China incursions into Indian territory rise, but numbers lower than in 2014
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China incursions into Indian territory rise, but numbers lower than in 2014

The number has increased to 397 this year from 260 in 2016 but it was almost the same in 2015 (391) and 2013 (401), and much lower than in 2014 (507).

india Updated: Jan 13, 2018 08:14 IST
Shishir Gupta
Shishir Gupta
Hindustan Times, New Delhi
China incursions,Indian territory,India-China border talks
India continues to claim China is in unlawful possession of Namka Chu, Sumdorong Chu and Longju.(Reuters File Photo)

The number of recorded incursions by China’s army into Indian territory in 2017 rose to 397 from 260 in
2016, but the number was almost the same in 2015 (391) and 2013 (401), and much lower than in 2014 (507), indicating that last year isn’t what statisticians would call the outlier, but rather a normal year (in terms of Chinese incursions) when seen over a five-year period.

India and China share an uneasy relationship across a 3,488-kilometre Line of Actual Control (LAC) and the two countries were locked in a 73-day-long standoff in Doklam in Bhutan, near the tri-junction of the three countries.

The standoff was resolved in August.

The data on incursions, accessed from security agencies, show that they are almost exclusively concentrated in Pangong Tso, Chumar, Samar Lungpa, Kongka La, Spanggur Gap and Mount Sajum in eastern Ladakh sector, Kaurik in Himachal Pradesh and the so-called finger area in Sikkim.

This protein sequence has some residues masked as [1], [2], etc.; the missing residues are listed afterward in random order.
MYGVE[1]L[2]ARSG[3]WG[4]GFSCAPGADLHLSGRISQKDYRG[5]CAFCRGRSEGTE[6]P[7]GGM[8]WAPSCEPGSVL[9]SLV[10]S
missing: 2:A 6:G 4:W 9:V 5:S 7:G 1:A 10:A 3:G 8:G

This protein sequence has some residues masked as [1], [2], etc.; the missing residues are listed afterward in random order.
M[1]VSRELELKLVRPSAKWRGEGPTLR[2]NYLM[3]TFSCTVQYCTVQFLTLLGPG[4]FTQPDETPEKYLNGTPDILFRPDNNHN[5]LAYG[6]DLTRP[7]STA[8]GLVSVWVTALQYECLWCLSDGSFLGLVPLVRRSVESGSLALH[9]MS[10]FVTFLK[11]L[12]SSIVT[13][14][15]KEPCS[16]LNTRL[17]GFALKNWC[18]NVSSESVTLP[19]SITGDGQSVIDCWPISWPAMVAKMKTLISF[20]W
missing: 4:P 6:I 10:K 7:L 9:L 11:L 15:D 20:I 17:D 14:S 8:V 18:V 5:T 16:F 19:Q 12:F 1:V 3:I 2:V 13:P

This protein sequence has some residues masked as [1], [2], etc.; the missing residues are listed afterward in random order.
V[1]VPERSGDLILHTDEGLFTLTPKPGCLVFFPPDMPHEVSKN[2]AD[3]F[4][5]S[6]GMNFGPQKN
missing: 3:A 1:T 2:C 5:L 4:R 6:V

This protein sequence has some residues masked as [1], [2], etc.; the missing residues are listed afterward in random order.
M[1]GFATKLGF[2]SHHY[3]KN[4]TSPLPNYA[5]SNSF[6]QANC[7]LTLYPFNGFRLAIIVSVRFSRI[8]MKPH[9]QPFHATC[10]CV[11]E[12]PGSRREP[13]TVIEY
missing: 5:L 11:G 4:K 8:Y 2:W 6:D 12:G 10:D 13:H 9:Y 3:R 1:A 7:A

When India and China exchanged middle sector maps in March 2002, differences in how the two countries saw the LAC was evident in four areas—Kaurik, Shipki La, Pulam Sumda and Barahoti plains. Maps on the western sector were not exchanged (although they were shown).

A comparison of the Chinese and Indian maps showed differences (in how the two countries define the LAC) in 12 areas of the Ladakh sector: Samar Lungpa, Tri Heights and Depsang Bulge, Kongka La, Spanggur Gap, Mount Sajum, Dumchele, Demchok and Chumar.

The Chinese claim 70,000-90,000 kilometers of the eastern sector and maps on the sector were neither shown nor exchanged. However, India continues to claim China is in unlawful possession of Namka Chu, Sumdorong Chu and Longju.

The India-China expert level group identified eight areas in 1995 as mutually disputed: Trig Heights and Dumchele in Ladakh, Barahoti in Uttarakhand, Namka Chu, Somdorong chu, Yangste, Asaphi La and Longju in Arunachal Pradesh. Although the Chinese army conveyed its unhappiness over events leading to the Doklam stand-off, Beijing’s top diplomatic interlocutors have indicated that the resolution of boundary issue is not a top priority for China as it has other pressing issues on the table, according to people familiar with the matter in South Block.

Even during the Special Representative dialogue between the two sides on the boundary issue on December 21, Chinese interlocutor Yang Jiechi told his Indian counterpart Ajit Doval that Beijing is for peace and tranquility on the border and against any aggravation.

First Published: Jan 13, 2018 07:38 IST